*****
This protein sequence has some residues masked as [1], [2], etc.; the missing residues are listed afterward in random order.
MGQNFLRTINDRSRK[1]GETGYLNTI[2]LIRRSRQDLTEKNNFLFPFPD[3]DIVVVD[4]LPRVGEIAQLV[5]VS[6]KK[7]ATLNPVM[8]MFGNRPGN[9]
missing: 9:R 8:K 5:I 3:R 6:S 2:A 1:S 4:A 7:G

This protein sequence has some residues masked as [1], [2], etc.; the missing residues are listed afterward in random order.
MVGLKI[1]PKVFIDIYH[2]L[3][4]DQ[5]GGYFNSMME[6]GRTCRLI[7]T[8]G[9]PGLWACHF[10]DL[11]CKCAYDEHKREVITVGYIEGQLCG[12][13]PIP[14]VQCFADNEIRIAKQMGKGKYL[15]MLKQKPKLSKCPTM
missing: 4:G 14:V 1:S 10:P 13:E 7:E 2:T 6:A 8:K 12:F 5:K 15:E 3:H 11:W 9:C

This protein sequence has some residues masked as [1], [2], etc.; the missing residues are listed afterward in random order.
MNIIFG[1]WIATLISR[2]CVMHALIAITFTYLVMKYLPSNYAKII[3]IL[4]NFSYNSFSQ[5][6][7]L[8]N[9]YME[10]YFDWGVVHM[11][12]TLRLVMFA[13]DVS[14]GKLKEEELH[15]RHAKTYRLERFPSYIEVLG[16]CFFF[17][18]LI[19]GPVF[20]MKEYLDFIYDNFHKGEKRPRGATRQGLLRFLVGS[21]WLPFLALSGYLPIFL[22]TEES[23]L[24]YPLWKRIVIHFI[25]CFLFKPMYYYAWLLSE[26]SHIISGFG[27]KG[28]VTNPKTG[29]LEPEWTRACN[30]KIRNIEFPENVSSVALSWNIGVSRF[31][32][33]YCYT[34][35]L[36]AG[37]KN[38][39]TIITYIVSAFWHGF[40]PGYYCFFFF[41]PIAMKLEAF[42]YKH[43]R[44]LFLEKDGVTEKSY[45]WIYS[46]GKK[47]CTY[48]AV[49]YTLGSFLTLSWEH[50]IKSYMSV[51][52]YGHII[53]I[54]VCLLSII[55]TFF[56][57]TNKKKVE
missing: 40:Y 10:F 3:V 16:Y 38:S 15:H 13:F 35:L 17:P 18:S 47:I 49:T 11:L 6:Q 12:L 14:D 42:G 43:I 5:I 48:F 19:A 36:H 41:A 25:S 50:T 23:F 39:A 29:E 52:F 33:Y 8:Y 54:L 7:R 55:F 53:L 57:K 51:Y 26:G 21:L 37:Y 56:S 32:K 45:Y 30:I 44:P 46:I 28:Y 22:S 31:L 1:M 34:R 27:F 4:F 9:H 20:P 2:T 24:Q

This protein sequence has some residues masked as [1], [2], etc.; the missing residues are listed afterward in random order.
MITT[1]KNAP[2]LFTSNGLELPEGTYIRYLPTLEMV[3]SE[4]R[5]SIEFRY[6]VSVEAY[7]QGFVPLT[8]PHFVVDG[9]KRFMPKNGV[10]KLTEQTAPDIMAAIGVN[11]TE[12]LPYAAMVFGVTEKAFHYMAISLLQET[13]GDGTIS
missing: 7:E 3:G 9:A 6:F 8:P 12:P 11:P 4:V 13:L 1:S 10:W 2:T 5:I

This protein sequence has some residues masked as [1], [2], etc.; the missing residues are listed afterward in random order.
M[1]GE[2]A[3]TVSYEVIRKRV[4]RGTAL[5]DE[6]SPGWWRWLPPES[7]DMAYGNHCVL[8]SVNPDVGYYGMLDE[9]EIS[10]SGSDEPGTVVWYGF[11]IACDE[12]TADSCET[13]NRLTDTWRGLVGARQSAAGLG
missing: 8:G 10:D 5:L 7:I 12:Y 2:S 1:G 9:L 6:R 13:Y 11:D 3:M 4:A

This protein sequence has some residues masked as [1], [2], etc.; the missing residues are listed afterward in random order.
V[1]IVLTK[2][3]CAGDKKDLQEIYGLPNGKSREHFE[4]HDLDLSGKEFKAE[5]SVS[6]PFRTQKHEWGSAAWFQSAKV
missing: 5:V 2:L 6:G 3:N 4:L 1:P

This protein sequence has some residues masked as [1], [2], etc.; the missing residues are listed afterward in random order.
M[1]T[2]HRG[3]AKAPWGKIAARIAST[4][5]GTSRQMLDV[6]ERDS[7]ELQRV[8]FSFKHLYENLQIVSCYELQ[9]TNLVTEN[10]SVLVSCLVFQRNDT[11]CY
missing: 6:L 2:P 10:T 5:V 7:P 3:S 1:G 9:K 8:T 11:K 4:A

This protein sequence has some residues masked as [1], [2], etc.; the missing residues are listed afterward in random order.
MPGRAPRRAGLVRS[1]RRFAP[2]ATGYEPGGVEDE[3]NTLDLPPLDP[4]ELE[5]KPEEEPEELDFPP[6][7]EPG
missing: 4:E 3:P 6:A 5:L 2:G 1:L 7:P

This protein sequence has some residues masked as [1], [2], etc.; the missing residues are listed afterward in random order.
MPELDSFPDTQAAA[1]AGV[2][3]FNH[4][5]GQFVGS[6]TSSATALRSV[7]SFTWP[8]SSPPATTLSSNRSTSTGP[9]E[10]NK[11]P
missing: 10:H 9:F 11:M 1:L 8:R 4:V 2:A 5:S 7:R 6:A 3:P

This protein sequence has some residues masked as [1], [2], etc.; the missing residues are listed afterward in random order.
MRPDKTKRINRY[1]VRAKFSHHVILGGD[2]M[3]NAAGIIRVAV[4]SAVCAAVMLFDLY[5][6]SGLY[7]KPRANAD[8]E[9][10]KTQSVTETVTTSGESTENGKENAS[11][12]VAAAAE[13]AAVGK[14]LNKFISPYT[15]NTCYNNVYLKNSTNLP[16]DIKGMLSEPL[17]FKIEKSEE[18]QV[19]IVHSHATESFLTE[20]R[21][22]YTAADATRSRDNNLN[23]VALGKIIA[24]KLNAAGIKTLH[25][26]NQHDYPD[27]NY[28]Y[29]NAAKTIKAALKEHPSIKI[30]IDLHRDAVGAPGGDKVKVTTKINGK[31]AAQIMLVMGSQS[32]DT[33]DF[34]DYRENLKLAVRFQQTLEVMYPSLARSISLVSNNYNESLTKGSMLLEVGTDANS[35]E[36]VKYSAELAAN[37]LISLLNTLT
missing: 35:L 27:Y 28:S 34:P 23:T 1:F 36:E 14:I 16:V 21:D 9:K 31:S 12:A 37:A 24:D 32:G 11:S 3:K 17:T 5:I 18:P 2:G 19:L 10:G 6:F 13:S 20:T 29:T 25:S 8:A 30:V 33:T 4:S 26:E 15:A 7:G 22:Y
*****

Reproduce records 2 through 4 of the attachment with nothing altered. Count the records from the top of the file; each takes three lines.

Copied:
This protein sequence has some residues masked as [1], [2], etc.; the missing residues are listed afterward in random order.
MVGLKI[1]PKVFIDIYH[2]L[3][4]DQ[5]GGYFNSMME[6]GRTCRLI[7]T[8]G[9]PGLWACHF[10]DL[11]CKCAYDEHKREVITVGYIEGQLCG[12][13]PIP[14]VQCFADNEIRIAKQMGKGKYL[15]MLKQKPKLSKCPTM
missing: 4:G 14:V 1:S 10:P 13:E 7:E 2:T 6:A 8:K 12:F 5:K 15:E 3:H 11:W 9:C

This protein sequence has some residues masked as [1], [2], etc.; the missing residues are listed afterward in random order.
MNIIFG[1]WIATLISR[2]CVMHALIAITFTYLVMKYLPSNYAKII[3]IL[4]NFSYNSFSQ[5][6][7]L[8]N[9]YME[10]YFDWGVVHM[11][12]TLRLVMFA[13]DVS[14]GKLKEEELH[15]RHAKTYRLERFPSYIEVLG[16]CFFF[17][18]LI[19]GPVF[20]MKEYLDFIYDNFHKGEKRPRGATRQGLLRFLVGS[21]WLPFLALSGYLPIFL[22]TEES[23]L[24]YPLWKRIVIHFI[25]CFLFKPMYYYAWLLSE[26]SHIISGFG[27]KG[28]VTNPKTG[29]LEPEWTRACN[30]KIRNIEFPENVSSVALSWNIGVSRF[31][32][33]YCYT[34][35]L[36]AG[37]KN[38][39]TIITYIVSAFWHGF[40]PGYYCFFFF[41]PIAMKLEAF[42]YKH[43]R[44]LFLEKDGVTEKSY[45]WIYS[46]GKK[47]CTY[48]AV[49]YTLGSFLTLSWEH[50]IKSYMSV[51][52]YGHII[53]I[54]VCLLSII[55]TFF[56][57]TNKKKVE
missing: 40:Y 10:F 3:V 16:Y 38:S 15:H 13:F 35:L 17:P 18:S 47:I 49:T 11:L 6:Q 12:L 14:D 42:G 43:I 5:I 48:F 19:A 36:H 41:A 25:S 50:T 23:F 39:A 29:E 52:F 33:Y 8:Y 54:L 7:R 55:F 53:L 57:K 51:Y 26:G 21:L 37:Y 56:S 32:K 45:Y 30:I 44:P 46:I 28:Y 22:S 31:L 1:M 34:R 27:F 4:F 9:H 20:P 2:T 24:Q

This protein sequence has some residues masked as [1], [2], etc.; the missing residues are listed afterward in random order.
MITT[1]KNAP[2]LFTSNGLELPEGTYIRYLPTLEMV[3]SE[4]R[5]SIEFRY[6]VSVEAY[7]QGFVPLT[8]PHFVVDG[9]KRFMPKNGV[10]KLTEQTAPDIMAAIGVN[11]TE[12]LPYAAMVFGVTEKAFHYMAISLLQET[13]GDGTIS
missing: 7:E 3:G 9:A 6:F 8:P 12:P 11:P 4:V 13:L 1:S 10:W 2:T 5:I